The rubric which refers to these days (See Chabas, op. cit., p. 104) states that whosoever knoweth their names shall never suffer from thirst, that he shall never be smitten down by disease, and that the goddess Sekhet (the Eye of Sekhet seems to have taken the form of noxious vapours in the fields at sunrise; see Chabas, op. cit., p. 78) shall never take possession of him; it also directs that figures of the five gods mentioned above shall be drawn with unguent and ânti scent upon a piece of fine linen, evidently to serve as an amulet.

From the life of Alexander the Great by Pseudo-Callisthenes (I. 4) we learn that the Egyptians were skilled in the art of casting nativities, and that knowing the exact moment of the birth of a man they proceeded to construct his horoscope.

Nectanebus employed for the purpose a tablet made of gold and silver and acacia wood, to which were fitted three belts. Upon the outer belt was Zeus with the thirty-six decani surrounding him; upon the second the twelve signs of the Zodiac were represented; and upon the third the sun and moon (quote from my History of Alexander the Great, Cambridge, 1889, p. 5).

He set the tablet upon a tripod, and then emptied out of a small box upon it models of the seven stars (i.e., Sun, Moon, Zeus, Kronos, Aphrodite, and Hermes; we must add Mars according to Meusel’s Greek text) that were in the belts, and put into the middle belt eight precious stones; these he arranged in the places wherein he supposed the planets which they represented would be at the time of the birth of Olympias, and then told her fortune from them.”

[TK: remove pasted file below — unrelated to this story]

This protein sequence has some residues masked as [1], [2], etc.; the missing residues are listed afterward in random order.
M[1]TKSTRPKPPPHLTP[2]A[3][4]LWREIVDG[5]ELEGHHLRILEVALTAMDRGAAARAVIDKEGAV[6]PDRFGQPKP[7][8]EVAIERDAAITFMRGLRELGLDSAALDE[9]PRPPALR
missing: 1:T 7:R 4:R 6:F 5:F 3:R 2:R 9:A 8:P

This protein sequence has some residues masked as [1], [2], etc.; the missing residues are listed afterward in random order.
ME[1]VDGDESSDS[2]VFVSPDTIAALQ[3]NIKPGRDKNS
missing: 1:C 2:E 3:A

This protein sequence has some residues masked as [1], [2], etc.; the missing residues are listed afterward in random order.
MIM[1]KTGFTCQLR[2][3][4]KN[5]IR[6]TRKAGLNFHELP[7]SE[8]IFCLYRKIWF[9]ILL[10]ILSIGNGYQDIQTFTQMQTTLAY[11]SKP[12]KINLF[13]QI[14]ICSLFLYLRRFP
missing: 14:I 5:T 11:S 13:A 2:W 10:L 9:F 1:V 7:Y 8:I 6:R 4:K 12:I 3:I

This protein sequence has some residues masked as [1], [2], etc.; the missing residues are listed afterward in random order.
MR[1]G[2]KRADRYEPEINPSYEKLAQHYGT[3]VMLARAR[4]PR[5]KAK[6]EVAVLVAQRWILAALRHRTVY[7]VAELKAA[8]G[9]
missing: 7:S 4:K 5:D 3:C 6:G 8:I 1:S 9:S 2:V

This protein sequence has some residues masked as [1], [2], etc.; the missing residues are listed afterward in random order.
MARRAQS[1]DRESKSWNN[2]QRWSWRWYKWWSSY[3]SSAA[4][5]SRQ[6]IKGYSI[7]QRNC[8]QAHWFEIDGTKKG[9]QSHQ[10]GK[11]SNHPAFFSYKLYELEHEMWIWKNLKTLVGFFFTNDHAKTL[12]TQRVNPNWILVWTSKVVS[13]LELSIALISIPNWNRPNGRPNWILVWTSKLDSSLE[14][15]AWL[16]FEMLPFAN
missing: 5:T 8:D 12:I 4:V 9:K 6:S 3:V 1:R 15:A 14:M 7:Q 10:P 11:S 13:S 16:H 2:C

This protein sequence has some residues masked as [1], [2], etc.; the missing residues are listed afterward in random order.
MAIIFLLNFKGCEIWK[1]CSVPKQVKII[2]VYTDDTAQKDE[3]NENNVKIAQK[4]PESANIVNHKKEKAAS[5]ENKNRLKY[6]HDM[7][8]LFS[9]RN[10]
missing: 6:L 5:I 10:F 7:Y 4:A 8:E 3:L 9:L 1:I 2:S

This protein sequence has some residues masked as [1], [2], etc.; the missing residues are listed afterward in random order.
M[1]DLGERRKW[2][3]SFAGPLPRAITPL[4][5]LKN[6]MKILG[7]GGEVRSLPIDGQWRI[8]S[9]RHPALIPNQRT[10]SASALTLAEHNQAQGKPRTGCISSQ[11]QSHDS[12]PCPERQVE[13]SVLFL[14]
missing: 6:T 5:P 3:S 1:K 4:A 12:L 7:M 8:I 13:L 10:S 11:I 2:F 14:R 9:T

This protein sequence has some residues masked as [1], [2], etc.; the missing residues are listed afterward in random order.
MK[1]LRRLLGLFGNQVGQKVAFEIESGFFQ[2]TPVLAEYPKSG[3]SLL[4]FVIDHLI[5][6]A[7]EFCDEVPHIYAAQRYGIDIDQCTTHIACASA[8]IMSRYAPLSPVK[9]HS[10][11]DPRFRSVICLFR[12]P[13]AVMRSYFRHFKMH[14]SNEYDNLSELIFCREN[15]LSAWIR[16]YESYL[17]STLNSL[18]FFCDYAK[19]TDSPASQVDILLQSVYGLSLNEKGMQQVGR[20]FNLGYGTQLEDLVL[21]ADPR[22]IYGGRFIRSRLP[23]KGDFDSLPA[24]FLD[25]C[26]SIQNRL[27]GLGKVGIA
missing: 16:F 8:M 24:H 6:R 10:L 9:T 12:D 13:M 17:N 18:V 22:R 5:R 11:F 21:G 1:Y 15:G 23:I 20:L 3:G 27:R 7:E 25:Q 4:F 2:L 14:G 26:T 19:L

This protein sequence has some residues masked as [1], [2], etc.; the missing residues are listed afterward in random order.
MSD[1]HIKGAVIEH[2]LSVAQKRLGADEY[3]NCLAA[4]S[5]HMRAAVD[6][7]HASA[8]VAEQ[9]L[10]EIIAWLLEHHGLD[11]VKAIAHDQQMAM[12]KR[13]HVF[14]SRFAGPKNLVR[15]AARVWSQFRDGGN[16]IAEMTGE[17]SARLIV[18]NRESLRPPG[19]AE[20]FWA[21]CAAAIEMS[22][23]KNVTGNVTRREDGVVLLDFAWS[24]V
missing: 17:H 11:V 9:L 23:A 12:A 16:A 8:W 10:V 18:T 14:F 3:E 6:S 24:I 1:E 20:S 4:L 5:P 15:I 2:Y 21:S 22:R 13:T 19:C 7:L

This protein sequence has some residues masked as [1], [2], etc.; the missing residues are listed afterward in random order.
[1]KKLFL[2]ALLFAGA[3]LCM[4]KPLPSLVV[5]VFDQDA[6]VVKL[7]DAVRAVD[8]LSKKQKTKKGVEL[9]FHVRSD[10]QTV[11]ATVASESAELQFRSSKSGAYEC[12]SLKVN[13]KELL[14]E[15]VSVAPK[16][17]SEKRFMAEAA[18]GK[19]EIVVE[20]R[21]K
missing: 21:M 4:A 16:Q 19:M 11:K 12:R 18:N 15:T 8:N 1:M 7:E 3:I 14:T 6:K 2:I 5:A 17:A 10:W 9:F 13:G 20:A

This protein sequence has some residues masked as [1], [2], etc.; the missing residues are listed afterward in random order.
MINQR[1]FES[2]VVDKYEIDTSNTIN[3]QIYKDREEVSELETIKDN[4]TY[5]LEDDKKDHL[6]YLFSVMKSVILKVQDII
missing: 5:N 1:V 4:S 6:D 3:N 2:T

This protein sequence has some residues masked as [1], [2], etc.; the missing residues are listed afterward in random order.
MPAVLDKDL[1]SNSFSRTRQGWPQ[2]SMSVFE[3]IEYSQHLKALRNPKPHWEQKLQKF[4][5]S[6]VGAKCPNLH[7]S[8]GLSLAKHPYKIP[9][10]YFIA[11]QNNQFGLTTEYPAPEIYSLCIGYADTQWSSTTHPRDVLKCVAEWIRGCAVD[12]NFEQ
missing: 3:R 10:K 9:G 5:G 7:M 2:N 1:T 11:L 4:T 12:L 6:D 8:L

E.A. Wallis Budge, Egyptian Magic, London, 1901. Pp. 228-9.

Those Born on the 5th Day of Paophi Die of Excessive Venery

“The calendars of lucky and unlucky days do not, however, always agree as to a given day. Thus in the list given above the 20th day of Thoth is marked wholly unlucky, but in the papyrus Sallier IV it is wholly lucky, but the reader is told not to do any work in it, nor to slay oxen, nor to receive a stranger; on this day the gods who are in the following of Râ slew the rebels.

Concerning the fourth day of the next month, Paophi, the papyrus Sallier IV says, “Go not forth from thy house from any side of it; whosoever is born on this day shall die of the disease aat.”